Former Chatham County Public Health Director Layton Long receives Order of the Long Leaf Pine

Goldston, NC – Layton Long, recently retired Chatham County Public Health Director, has received The Order of the Long Leaf Pine award, the highest civilian honor in North Carolina.

Layton Long retired as Chatham County Public Health Director on May 31 after more than 30 years in public service.

The award was recently presented to Long by former colleagues from both Chatham and Davidson Counties at an informal, socially distanced “ceremony” on Wednesday, July 22, 2020, in Goldston.

The recognition is given to “persons who have made significant contributions to the state and their communities through their exemplary service and exceptional accomplishments,” according to The Order of the Long Leaf Pine Society. Past honorees include Maya Angelou, Richard Petty, Dean Smith and Billy Graham.

Long retired as the Public Health Director on May 31 after 32 years of service with state and local public health agencies, including the last six and a half years in Chatham County. He began his career in public service in the U.S. Air Force before joining Union County in 1988 as an Environmental Health Specialist. He continued his career in county-level health departments over the next several years in these roles:

  • Union County – Environmental Health Specialist – 1988-1993
  • Transylvania County – Environmental Health Supervisor – 1993-2001
  • Buncombe County – Environmental Health Director – 2001-2004
  • Davidson County – Health Director – 2004-2012

Long was named the State Environmental Health Director for the N.C. Division of Public Health in 2012. Missing service on a community level, Long returned to local public health in 2013 when he took the position of Health Director in Chatham County.

Prior to arriving in Chatham, Long helped spearhead the initiative to prohibit tobacco use in restaurants and bars across North Carolina. He brought that passion into his work in Chatham, helping develop a tobacco-free policy on county-owned property that became a county ordinance at the beginning of this year. Long also led efforts to create the Chatham Health Alliance, a collaborative effort between public and private stakeholders to advance health and equity.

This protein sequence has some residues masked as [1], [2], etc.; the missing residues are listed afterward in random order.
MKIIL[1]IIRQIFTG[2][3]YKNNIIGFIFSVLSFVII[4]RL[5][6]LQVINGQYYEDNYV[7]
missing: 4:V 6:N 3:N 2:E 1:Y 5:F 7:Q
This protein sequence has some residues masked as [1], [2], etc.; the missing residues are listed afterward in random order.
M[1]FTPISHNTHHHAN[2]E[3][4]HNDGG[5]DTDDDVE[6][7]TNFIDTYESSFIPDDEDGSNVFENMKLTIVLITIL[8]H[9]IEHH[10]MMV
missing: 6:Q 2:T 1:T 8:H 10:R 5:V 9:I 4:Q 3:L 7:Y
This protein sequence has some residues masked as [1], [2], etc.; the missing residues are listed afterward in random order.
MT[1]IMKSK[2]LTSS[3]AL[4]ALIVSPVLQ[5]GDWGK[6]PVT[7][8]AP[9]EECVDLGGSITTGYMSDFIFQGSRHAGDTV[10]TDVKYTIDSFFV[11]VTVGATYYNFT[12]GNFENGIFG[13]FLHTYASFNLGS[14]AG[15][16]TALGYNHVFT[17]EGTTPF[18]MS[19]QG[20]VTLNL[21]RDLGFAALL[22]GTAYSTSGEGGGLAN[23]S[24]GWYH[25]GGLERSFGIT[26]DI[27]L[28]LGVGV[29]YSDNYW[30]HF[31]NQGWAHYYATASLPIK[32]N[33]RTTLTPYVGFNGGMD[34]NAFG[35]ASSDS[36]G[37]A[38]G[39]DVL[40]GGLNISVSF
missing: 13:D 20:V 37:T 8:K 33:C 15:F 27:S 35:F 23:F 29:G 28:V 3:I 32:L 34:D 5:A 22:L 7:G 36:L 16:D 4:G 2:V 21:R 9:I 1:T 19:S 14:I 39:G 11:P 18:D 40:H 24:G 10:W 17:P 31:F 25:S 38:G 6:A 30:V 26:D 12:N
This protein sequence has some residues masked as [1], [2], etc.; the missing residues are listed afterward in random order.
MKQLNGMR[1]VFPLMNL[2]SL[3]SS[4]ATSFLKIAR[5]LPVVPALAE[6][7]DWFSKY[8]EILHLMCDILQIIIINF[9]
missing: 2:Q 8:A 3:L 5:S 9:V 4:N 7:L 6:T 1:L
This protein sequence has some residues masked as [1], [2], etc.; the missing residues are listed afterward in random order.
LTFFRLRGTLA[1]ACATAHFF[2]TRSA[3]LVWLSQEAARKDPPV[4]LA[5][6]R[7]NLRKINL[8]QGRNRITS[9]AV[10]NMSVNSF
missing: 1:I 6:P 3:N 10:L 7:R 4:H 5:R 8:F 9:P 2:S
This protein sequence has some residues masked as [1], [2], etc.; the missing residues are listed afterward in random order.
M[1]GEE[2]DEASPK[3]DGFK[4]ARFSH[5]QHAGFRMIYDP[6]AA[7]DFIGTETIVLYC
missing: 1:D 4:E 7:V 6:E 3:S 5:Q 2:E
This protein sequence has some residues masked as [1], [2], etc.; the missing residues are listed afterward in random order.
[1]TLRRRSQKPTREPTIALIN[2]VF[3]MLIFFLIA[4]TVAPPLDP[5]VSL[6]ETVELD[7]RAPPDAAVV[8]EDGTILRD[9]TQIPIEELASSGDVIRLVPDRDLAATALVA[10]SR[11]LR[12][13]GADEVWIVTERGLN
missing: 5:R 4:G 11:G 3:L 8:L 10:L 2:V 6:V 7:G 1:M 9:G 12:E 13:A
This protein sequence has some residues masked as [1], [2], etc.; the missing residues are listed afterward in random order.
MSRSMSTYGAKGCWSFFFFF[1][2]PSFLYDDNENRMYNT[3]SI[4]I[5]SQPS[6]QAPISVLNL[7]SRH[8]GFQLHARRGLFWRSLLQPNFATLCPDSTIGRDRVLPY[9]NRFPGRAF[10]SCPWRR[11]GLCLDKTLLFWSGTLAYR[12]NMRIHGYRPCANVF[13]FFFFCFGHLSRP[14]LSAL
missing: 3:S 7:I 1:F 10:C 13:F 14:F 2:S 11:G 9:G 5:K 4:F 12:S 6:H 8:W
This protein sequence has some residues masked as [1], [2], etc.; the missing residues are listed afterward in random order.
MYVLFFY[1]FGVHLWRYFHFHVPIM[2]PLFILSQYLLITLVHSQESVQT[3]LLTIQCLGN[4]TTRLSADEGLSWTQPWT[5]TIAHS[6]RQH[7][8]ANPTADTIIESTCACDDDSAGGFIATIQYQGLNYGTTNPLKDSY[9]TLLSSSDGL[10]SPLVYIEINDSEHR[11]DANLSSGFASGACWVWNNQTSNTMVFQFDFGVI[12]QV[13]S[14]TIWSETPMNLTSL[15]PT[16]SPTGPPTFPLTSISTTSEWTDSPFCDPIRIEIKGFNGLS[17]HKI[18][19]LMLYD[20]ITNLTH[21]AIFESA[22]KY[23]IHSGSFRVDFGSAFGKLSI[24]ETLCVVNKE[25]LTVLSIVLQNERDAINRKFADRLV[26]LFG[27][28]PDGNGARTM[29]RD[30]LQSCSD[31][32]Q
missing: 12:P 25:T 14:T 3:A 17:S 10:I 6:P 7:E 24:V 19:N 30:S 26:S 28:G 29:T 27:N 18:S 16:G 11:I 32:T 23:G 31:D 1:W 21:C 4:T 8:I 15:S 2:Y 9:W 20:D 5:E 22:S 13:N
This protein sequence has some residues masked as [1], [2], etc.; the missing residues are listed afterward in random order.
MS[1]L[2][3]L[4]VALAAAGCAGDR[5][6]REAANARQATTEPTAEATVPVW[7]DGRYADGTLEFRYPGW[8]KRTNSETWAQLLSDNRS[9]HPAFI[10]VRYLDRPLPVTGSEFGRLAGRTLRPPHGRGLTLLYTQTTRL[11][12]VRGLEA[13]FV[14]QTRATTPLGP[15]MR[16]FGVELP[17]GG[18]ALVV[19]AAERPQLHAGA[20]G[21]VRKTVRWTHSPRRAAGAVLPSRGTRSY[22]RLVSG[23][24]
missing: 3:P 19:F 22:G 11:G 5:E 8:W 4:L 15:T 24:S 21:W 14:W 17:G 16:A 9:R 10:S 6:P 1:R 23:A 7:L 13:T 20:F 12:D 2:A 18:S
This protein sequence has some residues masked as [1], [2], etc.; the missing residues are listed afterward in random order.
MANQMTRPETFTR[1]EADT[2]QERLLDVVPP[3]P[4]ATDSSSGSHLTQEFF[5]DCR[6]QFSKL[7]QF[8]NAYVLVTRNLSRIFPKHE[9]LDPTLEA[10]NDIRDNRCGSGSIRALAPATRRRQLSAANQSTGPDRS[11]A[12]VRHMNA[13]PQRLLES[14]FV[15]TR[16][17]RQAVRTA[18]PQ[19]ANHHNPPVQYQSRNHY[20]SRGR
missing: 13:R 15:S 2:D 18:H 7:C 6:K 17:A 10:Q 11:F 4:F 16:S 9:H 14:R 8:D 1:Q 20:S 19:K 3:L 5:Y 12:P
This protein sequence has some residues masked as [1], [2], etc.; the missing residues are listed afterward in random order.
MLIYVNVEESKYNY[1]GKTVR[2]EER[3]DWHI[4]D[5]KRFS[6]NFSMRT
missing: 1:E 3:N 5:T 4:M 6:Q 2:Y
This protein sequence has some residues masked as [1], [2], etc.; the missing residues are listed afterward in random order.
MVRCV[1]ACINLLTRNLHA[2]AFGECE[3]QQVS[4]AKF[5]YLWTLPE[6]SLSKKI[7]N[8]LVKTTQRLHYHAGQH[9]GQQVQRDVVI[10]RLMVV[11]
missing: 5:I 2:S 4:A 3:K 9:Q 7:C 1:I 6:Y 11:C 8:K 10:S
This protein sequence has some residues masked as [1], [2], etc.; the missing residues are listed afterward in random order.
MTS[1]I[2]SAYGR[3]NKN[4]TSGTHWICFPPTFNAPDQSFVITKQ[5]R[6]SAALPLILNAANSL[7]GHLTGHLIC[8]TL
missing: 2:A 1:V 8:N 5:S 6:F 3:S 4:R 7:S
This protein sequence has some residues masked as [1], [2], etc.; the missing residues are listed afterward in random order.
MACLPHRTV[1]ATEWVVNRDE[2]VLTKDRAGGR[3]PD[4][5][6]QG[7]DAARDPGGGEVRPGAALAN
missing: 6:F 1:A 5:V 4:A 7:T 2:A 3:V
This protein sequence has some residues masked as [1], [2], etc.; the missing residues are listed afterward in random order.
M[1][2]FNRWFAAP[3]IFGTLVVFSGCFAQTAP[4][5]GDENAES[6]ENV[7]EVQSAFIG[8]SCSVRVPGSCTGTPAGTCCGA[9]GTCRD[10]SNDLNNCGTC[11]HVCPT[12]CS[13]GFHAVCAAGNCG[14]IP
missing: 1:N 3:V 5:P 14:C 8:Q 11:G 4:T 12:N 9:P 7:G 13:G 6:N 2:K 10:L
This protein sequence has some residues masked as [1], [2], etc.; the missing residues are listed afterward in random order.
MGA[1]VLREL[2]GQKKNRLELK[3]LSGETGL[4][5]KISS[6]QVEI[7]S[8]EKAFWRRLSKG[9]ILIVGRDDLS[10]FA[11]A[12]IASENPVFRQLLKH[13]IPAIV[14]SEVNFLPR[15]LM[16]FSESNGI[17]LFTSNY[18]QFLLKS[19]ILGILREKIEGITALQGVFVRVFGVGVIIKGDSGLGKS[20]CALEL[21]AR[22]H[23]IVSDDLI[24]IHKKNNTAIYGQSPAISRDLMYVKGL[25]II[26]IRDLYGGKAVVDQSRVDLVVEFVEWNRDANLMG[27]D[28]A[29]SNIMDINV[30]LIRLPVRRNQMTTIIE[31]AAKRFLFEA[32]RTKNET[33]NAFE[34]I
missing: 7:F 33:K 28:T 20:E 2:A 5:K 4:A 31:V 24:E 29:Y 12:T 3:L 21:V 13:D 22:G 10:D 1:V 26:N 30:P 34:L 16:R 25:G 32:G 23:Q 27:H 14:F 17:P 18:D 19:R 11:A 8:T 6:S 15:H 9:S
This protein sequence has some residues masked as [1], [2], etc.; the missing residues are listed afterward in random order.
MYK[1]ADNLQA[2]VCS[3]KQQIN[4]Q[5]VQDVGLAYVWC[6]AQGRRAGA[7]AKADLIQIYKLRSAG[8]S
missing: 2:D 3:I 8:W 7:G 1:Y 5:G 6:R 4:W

Long was set to retire in April 2020, but when the COVID-19 pandemic hit, he rose to the challenge and continued to serve past his original retirement date.

“Throughout his service to public health, Layton consistently put the mission of this work above himself and passed this dedication to those who have been fortunate enough to work alongside him,” said Mike Zelek, Chatham County Interim Public Health Director. “This continued to be evident during the COVID-19 pandemic, as he led Chatham County’s response and even postponed his retirement (and resubmitted his paperwork). Although he officially retired at the end of May, his legacy and dedication to public health lives on.”

Long continues his public service even after retirement as a member of the Cardinal Innovations Healthcare Board of Directors and Chair of the Goldston Town Planning Board. His list of past board and committee appointments is lengthy and includes roles as varied as serving as president of the North Carolina Environmental Health Supervisors Association, chair of the Davidson County Juvenile Crime Protection Council and a member of the Chatham County Partnership for Children Board.

Layton Long, former Chatham County Public Health Director, poses with his wife Jane on Wednesday, July 22, 2020, in Goldston after being presented the Order of the Long Leaf Pine.

Long’s nomination was supported by former colleagues, including Lillian Koontz, current Davidson County Health Director, and Daniel Staley, former director of the North Carolina Division of Public Health.

“North Carolina needs more public servants like Layton Long: selfless, thoughtful, fair, loyal and forward thinking,” Koontz wrote in her nomination letter. “Layton could have easily taken his talents to a workforce more glamorous, more notable and higher-paying, but a dedication to improving health of North Carolinians kept him in the trenches fighting for those who oftentimes could not fight for themselves.”

“Layton has led a life of public service in the desire to make North Carolinians live healthier, longer lives,” wrote Staley. “He has a proven record of extraordinary service to the State and its people. It is a privilege to recognize Layton for his many contributions.”